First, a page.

When matters have reached this degree of removal from direct democracy, we may seriously doubt whether the legitimacy of the original arrangement has been preserved. I have an obligation to obey the laws which I myself enact. I have as well an obligation to obey the laws which are enacted by my agent in strict accord with my instructions. But on what grounds can it be claimed that I have an obligation to obey the laws which are made in my name by a man [sic] who has no obligation to vote as I would, who indeed has no effective way of discovering what my preferences are on the measure before him? Even if the parliament is unanimous in its adoption of some new measure, that fact can only bind the deputies and not the general citizenry who are said to be represented by them.

It can be replied that my obligation rests upon my promise to obey, and that may in fact be true. But insofar as a promise of that sort is the sole ground of my duty to obey, I can no longer be said to be autonomous. I have ceased to be the author of the laws to which I submit and have become the (willing) subject of another person. Precisely the same answer must be given to the argument that good effects of some sort will result from my obeying the duly elected parliament. The moral distinction of representative government, if there is any, does not lie in the general good which it does, nor in the fact that its subjects have consented to be ruled by a parliament. Benevolent elective kingship of a sort which has existed in past societies can say as much. The special legitimacy and moral authority of representative government is thought to result from its being an expression of the will of the people whom it rules. Representative democracy is said not simply to be government for the people but also government (indirectly) by the people. I must obey what the parliament enacts, whatever that may be, because its will is my will, its decisions my decisions, and hence its authority merely the collected authority of myself and my fellow citizens. Now, a parliament whose deputies vote without specific mandate from their constituents is no more than the expression of their will than is a dictatorship which rules with kindly intent but independently of its subjects. It does not matter that I am pleased with the outcome after the fact, nor even that my representative has voted as he [sic] imagines I would have liked him to. So long as I do not, either in person or through my agent, join in the enactment of the laws by which I am governed, I cannot justly claim to be autonomous.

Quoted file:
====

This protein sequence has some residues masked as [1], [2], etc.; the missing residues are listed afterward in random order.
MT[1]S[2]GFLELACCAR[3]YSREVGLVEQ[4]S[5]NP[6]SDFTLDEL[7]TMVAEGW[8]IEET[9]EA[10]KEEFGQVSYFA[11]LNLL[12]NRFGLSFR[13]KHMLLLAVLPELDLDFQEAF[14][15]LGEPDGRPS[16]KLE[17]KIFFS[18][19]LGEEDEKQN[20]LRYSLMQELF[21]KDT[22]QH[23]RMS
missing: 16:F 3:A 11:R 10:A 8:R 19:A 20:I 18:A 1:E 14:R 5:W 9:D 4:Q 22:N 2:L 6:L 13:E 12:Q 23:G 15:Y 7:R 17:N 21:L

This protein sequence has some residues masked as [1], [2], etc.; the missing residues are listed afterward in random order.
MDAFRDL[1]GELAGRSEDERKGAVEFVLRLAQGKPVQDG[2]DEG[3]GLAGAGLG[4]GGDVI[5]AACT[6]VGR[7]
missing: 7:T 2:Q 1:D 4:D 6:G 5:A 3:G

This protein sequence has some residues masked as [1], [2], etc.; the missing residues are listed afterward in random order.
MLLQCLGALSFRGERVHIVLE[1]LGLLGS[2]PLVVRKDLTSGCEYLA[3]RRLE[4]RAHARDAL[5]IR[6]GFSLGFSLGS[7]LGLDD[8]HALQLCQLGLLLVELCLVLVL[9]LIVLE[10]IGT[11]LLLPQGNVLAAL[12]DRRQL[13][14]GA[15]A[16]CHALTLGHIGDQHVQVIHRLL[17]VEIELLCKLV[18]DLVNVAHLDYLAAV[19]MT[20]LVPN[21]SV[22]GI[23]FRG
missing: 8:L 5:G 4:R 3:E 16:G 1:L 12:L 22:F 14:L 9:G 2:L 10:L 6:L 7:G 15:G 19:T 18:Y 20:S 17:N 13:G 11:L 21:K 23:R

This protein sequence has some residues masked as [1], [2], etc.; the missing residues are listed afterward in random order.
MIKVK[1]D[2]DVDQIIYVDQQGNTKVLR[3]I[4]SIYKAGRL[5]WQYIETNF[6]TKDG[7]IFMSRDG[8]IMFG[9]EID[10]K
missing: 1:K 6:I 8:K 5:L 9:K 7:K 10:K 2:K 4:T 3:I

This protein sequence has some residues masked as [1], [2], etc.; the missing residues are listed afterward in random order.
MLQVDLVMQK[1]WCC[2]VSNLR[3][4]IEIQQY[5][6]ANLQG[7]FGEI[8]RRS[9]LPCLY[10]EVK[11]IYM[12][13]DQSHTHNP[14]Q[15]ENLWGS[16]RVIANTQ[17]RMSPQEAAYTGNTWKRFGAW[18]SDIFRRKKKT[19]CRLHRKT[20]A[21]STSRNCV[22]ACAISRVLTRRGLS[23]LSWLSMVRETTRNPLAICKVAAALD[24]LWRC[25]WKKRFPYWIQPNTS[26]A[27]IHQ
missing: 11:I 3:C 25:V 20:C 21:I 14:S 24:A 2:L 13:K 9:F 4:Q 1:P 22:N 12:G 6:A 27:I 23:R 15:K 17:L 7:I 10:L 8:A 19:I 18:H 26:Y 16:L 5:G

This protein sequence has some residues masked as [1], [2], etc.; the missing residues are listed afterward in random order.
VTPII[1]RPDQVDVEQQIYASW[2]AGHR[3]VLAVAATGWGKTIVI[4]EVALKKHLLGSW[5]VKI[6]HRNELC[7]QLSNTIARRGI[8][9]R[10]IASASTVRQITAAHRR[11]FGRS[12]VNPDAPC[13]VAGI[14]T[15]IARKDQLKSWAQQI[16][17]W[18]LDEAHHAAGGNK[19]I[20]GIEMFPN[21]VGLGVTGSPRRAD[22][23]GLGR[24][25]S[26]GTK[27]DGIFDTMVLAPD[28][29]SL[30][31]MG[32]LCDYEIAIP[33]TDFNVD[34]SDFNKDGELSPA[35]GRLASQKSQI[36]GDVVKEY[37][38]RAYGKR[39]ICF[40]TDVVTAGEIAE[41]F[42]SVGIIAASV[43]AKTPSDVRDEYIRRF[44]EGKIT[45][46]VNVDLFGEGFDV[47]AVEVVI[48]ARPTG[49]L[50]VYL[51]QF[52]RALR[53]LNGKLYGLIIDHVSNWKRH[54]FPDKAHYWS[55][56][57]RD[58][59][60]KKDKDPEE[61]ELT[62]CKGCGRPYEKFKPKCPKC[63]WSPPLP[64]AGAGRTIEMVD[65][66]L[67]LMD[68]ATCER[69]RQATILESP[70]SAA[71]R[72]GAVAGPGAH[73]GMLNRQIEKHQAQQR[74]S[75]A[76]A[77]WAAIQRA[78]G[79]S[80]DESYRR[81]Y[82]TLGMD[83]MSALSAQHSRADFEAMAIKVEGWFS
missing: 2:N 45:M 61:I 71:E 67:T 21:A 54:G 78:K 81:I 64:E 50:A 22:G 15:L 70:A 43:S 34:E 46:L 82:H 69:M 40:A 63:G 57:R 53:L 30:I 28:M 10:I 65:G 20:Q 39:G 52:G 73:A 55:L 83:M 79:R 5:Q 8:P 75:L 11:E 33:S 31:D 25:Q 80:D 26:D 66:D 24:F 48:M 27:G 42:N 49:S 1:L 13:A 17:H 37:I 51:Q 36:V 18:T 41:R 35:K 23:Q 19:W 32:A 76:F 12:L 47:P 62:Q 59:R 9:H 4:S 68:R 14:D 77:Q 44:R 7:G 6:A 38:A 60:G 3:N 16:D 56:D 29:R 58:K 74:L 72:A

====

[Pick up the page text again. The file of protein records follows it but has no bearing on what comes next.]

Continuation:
Unfounded as is traditional representative government’s claim to the mantle of legitimacy, it seems impeccable in comparison with the claims of the form of democratic politics which actually exist in countries like the United States today. Since World War II, governments have increasingly divorced themselves in their decision-making from anything which could be called the will of the people. The complexity of the issues, the necessity of technical knowledge, and most important, the secrecy of everything having to do with national security, have conspired to attenuate the representative function of elected officials until a point has been reached which might be called political stewardship, or, after Plato, elective guardianship. The President of the United States is merely pledged to serve the unspecified interests of his [sic] constituents in unspecified ways.

—Robert Paul Wolff, In Defense of Anarchism (ISBN 0520215737), pp. 28–31.